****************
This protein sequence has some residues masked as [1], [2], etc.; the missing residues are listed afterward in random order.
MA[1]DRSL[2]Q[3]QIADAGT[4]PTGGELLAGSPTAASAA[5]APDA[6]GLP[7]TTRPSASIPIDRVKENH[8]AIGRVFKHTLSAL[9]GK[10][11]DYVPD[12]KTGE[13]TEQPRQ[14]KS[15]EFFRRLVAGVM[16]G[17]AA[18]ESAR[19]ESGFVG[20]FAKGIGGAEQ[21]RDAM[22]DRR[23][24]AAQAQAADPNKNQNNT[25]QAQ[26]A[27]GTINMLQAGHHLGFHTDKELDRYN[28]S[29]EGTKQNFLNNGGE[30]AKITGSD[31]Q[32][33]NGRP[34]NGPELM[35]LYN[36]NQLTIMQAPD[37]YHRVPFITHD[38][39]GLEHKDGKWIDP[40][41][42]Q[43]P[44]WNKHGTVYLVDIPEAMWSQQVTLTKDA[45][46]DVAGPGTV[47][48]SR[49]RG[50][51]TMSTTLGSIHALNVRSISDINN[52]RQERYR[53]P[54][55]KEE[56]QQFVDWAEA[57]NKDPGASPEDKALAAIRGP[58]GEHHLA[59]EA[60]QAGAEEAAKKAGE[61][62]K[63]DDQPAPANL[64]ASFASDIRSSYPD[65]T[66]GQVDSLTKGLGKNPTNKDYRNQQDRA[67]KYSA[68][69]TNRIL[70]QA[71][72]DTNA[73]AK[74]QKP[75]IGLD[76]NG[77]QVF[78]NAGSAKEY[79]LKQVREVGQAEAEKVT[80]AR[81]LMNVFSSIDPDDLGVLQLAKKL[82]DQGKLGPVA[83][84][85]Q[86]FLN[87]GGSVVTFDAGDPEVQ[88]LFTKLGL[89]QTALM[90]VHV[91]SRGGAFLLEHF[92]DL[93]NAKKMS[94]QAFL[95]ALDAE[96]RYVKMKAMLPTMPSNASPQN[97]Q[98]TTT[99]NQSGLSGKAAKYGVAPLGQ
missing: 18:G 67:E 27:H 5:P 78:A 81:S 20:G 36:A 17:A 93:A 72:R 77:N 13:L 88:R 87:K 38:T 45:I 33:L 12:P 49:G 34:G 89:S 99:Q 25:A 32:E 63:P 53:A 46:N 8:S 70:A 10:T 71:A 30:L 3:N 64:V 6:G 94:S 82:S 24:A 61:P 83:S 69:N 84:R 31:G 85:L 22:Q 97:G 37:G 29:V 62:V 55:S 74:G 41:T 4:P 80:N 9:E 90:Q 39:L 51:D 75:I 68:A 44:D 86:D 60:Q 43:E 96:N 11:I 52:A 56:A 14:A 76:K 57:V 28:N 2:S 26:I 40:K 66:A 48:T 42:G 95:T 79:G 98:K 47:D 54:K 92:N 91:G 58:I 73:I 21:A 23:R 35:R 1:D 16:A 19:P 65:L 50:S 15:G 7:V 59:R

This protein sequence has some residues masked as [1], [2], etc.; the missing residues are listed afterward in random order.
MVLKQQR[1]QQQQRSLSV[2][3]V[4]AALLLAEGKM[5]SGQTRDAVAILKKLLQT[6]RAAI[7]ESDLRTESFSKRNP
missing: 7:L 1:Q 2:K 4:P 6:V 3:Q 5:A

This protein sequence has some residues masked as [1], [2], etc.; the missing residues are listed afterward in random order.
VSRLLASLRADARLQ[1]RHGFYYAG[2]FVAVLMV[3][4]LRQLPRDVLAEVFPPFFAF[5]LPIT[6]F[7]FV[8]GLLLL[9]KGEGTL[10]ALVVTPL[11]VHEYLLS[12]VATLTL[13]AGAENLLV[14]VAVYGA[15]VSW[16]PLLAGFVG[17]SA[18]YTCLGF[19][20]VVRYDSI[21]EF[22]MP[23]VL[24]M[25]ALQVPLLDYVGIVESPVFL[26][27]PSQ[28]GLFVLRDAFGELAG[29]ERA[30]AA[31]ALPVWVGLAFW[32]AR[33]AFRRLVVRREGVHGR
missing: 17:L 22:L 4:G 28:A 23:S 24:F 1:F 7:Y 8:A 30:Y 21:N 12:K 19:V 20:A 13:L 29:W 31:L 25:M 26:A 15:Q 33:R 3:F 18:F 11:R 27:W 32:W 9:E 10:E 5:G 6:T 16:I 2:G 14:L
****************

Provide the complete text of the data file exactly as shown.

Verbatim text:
This protein sequence has some residues masked as [1], [2], etc.; the missing residues are listed afterward in random order.
MA[1]DRSL[2]Q[3]QIADAGT[4]PTGGELLAGSPTAASAA[5]APDA[6]GLP[7]TTRPSASIPIDRVKENH[8]AIGRVFKHTLSAL[9]GK[10][11]DYVPD[12]KTGE[13]TEQPRQ[14]KS[15]EFFRRLVAGVM[16]G[17]AA[18]ESAR[19]ESGFVG[20]FAKGIGGAEQ[21]RDAM[22]DRR[23][24]AAQAQAADPNKNQNNT[25]QAQ[26]A[27]GTINMLQAGHHLGFHTDKELDRYN[28]S[29]EGTKQNFLNNGGE[30]AKITGSD[31]Q[32][33]NGRP[34]NGPELM[35]LYN[36]NQLTIMQAPD[37]YHRVPFITHD[38][39]GLEHKDGKWIDP[40][41][42]Q[43]P[44]WNKHGTVYLVDIPEAMWSQQVTLTKDA[45][46]DVAGPGTV[47][48]SR[49]RG[50][51]TMSTTLGSIHALNVRSISDINN[52]RQERYR[53]P[54][55]KEE[56]QQFVDWAEA[57]NKDPGASPEDKALAAIRGP[58]GEHHLA[59]EA[60]QAGAEEAAKKAGE[61][62]K[63]DDQPAPANL[64]ASFASDIRSSYPD[65]T[66]GQVDSLTKGLGKNPTNKDYRNQQDRA[67]KYSA[68][69]TNRIL[70]QA[71][72]DTNA[73]AK[74]QKP[75]IGLD[76]NG[77]QVF[78]NAGSAKEY[79]LKQVREVGQAEAEKVT[80]AR[81]LMNVFSSIDPDDLGVLQLAKKL[82]DQGKLGPVA[83][84][85]Q[86]FLN[87]GGSVVTFDAGDPEVQ[88]LFTKLGL[89]QTALM[90]VHV[91]SRGGAFLLEHF[92]DL[93]NAKKMS[94]QAFL[95]ALDAE[96]RYVKMKAMLPTMPSNASPQN[97]Q[98]TTT[99]NQSGLSGKAAKYGVAPLGQ
missing: 18:G 67:E 27:H 5:P 78:A 81:S 20:G 36:A 17:A 93:A 72:R 77:N 13:L 88:R 87:K 38:T 45:I 33:L 12:P 49:G 34:G 89:S 99:Q 25:A 32:E 63:P 53:A 46:N 8:S 70:A 10:T 71:A 30:L 3:N 64:V 6:G 94:S 82:S 24:A 61:P 83:S 69:N 84:R 31:G 85:L 22:Q 97:G 37:G 29:V 62:V 55:S 74:G 41:T 4:P 80:N 9:E 90:Q 39:L 51:D 75:I 68:A 44:D 86:D 60:Q 43:E 96:N 11:I 52:A 56:A 14:A 76:K 57:V 28:N 2:S 26:I 40:K 66:A 48:T 42:G 95:T 79:G 98:K 47:D 54:K 92:N 91:G 58:I 73:I 21:A 23:R 35:R 1:D 16:A 19:P 65:L 50:S 15:G 7:V 59:R

This protein sequence has some residues masked as [1], [2], etc.; the missing residues are listed afterward in random order.
MVLKQQR[1]QQQQRSLSV[2][3]V[4]AALLLAEGKM[5]SGQTRDAVAILKKLLQT[6]RAAI[7]ESDLRTESFSKRNP
missing: 7:L 1:Q 2:K 4:P 6:V 3:Q 5:A

This protein sequence has some residues masked as [1], [2], etc.; the missing residues are listed afterward in random order.
VSRLLASLRADARLQ[1]RHGFYYAG[2]FVAVLMV[3][4]LRQLPRDVLAEVFPPFFAF[5]LPIT[6]F[7]FV[8]GLLLL[9]KGEGTL[10]ALVVTPL[11]VHEYLLS[12]VATLTL[13]AGAENLLV[14]VAVYGA[15]VSW[16]PLLAGFVG[17]SA[18]YTCLGF[19][20]VVRYDSI[21]EF[22]MP[23]VL[24]M[25]ALQVPLLDYVGIVESPVFL[26][27]PSQ[28]GLFVLRDAFGELAG[29]ERA[30]AA[31]ALPVWVGLAFW[32]AR[33]AFRRLVVRREGVHGR
missing: 17:L 22:L 4:G 28:A 23:S 24:F 1:F 7:Y 8:A 30:Y 21:N 12:K 19:V 20:A 13:L 29:W 31:L 25:M 26:A 15:Q 33:R 3:F 18:F 11:R 27:W 32:W 9:E 10:E 5:G 6:T 16:I 2:G 14:L